"I'm the best boss I've ever had": Lessons from Celeste Headlee on freelancing

The reason why so many IRL Michael Scotts are bosses

Have you ever wondered why so many people have had experiences with bad bosses? Eula Scott Bynoe and Jeannie Yandel talk about this with Dr. Tomas Chamorro-Premuzic, who explains that while it's a problem that there aren't enough women in leadership across fields, a major contributor to that problem is an acceptance incompetent leaders, who are often men. Love this podcast? Support KUOW Public Radio and BTSW by donating here: https://kuow.org/donate/btsw?utm_source=shownotes&utm_campaign=btswbonus

Lean In didn't work for her- so she tried anger instead

It's commonly accepted at this point that the idea of leaning in is at best flawed, at worst myopic, harmful, and privileged AF. But when Jeannie and Eula explored the book Lean In further, they noticed something troubling. Leaning In is a tactic, much like the ones they suggest on the show. Double Shift host and journalist Katherine Goldstein loved* Lean In* at first. She even started her own Lean In Circle. Today, she sees its flaws clearly - but she also thinks many of us are too quick to gloss over why it was so important and ultimately helpful. She tells Eula and Jeannie why so many of us kind of needed Lean In, even when it hurt us more than it helped us. Love this podcast? Support KUOW Public Radio and BTSW by donating here: https://kuow.org/donate/btsw?utm_source=shownotes&utm_campaign=btswbonus

Intent doesn't matter: how to be a real ally for other women

Maybe Madeline Albright is right that there's a special place in hell for women who don't help other women. And on BTSW we've leaned pretty hard into this idea that we all need to stand up and with our women co-workers. But, as evidenced by notes and stories from our own listeners, we're not all doing that. Eula and Jeannie talk to Leslie Feinzaig of the Female Founders Alliance about why it's important to help your women and non-binary colleagues and what that actually looks like. Love this podcast? Support KUOW Public Radio and BTSW by donating here: https://kuow.org/donate/btsw?utm_source=shownotes&utm_campaign=btswbonus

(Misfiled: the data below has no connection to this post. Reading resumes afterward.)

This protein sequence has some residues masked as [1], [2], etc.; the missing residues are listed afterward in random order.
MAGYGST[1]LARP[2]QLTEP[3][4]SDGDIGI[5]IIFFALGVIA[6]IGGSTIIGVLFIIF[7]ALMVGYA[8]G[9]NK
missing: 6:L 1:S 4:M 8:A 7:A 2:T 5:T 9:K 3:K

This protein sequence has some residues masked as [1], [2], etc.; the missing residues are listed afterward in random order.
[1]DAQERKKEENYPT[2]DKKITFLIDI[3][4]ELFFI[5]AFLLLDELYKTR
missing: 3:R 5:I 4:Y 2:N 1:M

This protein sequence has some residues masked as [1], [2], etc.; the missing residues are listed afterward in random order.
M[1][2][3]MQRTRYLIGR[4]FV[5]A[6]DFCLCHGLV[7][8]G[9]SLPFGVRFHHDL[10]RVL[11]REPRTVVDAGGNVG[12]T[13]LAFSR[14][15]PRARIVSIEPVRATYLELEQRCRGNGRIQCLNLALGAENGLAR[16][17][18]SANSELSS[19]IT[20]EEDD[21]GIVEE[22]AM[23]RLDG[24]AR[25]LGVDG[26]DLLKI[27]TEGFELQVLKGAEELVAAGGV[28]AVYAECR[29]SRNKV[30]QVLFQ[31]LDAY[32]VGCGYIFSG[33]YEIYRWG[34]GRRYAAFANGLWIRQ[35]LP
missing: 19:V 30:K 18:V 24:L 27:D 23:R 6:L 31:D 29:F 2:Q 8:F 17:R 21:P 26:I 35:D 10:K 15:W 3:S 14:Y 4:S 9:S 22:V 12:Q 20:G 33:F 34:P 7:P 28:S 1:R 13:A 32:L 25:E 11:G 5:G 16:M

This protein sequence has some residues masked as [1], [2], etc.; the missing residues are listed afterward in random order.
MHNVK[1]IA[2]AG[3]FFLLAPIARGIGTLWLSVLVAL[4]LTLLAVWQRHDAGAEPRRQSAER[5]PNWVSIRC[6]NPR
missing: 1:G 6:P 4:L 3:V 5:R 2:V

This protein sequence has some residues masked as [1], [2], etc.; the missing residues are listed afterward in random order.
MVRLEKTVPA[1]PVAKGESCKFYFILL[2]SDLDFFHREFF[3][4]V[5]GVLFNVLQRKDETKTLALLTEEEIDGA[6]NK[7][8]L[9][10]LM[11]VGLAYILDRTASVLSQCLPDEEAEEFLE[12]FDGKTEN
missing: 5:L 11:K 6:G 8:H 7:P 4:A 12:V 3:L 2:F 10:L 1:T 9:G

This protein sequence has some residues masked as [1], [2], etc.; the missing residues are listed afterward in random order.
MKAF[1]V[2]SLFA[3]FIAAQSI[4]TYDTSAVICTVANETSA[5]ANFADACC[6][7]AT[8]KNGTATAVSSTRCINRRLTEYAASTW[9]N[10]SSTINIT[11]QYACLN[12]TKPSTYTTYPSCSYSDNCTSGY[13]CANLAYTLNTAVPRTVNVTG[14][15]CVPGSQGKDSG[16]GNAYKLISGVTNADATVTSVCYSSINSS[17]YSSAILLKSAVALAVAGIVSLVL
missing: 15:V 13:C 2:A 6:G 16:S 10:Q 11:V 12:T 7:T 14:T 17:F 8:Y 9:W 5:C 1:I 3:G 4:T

Is quitting your sexist job really a tactic?

BTSW has shared quitting as a viable tactic on previous episodes. If you can't change your workplace, find a new one. Eula believes in this tactic– she's a prolific quitter. Jeannie doesn't - she has literally never quit a job. So when is quitting a wise tactical choice? And what happens when you *DO* quit just to discover your new work reality is just a different kind of toxic? And honestly, if "quitting" is a viable tactic, why isn't "just suck it up and deal with it" a viable tactic too? Liz Fong-Jones thought a lot about this when she quit her job at Google, and she shares her insights on how to quit strategically. Love this podcast? Support KUOW Public Radio and BTSW by donating here: https://kuow.org/donate/btsw?utm_source=shownotes&utm_campaign=btswbonus